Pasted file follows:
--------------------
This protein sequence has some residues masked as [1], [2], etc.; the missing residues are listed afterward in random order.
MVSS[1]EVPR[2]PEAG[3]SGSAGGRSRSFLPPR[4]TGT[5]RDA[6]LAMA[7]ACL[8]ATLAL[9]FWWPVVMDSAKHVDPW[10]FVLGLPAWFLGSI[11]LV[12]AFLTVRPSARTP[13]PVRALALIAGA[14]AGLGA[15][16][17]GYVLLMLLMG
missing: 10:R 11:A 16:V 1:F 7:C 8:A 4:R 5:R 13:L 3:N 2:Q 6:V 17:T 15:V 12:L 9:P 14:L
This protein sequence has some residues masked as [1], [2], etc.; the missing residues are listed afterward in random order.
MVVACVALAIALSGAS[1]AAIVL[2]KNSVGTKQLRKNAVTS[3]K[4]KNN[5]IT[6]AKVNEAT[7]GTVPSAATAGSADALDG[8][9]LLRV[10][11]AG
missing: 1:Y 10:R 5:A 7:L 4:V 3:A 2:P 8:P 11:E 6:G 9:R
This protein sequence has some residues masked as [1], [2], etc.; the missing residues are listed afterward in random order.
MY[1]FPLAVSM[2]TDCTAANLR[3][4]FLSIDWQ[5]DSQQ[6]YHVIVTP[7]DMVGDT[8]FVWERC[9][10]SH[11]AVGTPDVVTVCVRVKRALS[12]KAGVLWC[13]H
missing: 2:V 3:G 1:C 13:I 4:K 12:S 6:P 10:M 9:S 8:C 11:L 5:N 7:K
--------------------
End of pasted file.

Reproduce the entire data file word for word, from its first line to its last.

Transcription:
This protein sequence has some residues masked as [1], [2], etc.; the missing residues are listed afterward in random order.
MVSS[1]EVPR[2]PEAG[3]SGSAGGRSRSFLPPR[4]TGT[5]RDA[6]LAMA[7]ACL[8]ATLAL[9]FWWPVVMDSAKHVDPW[10]FVLGLPAWFLGSI[11]LV[12]AFLTVRPSARTP[13]PVRALALIAGA[14]AGLGA[15][16][17]GYVLLMLLMG
missing: 10:R 11:A 16:V 1:F 7:C 8:A 4:R 5:R 13:L 3:N 2:Q 6:V 17:T 15:V 12:L 9:P 14:L
This protein sequence has some residues masked as [1], [2], etc.; the missing residues are listed afterward in random order.
MVVACVALAIALSGAS[1]AAIVL[2]KNSVGTKQLRKNAVTS[3]K[4]KNN[5]IT[6]AKVNEAT[7]GTVPSAATAGSADALDG[8][9]LLRV[10][11]AG
missing: 1:Y 10:R 5:A 7:L 4:V 3:A 2:P 8:P 11:E 6:G 9:R
This protein sequence has some residues masked as [1], [2], etc.; the missing residues are listed afterward in random order.
MY[1]FPLAVSM[2]TDCTAANLR[3][4]FLSIDWQ[5]DSQQ[6]YHVIVTP[7]DMVGDT[8]FVWERC[9][10]SH[11]AVGTPDVVTVCVRVKRALS[12]KAGVLWC[13]H
missing: 2:V 3:G 1:C 13:I 4:K 12:S 6:P 10:M 9:S 8:C 11:L 5:N 7:K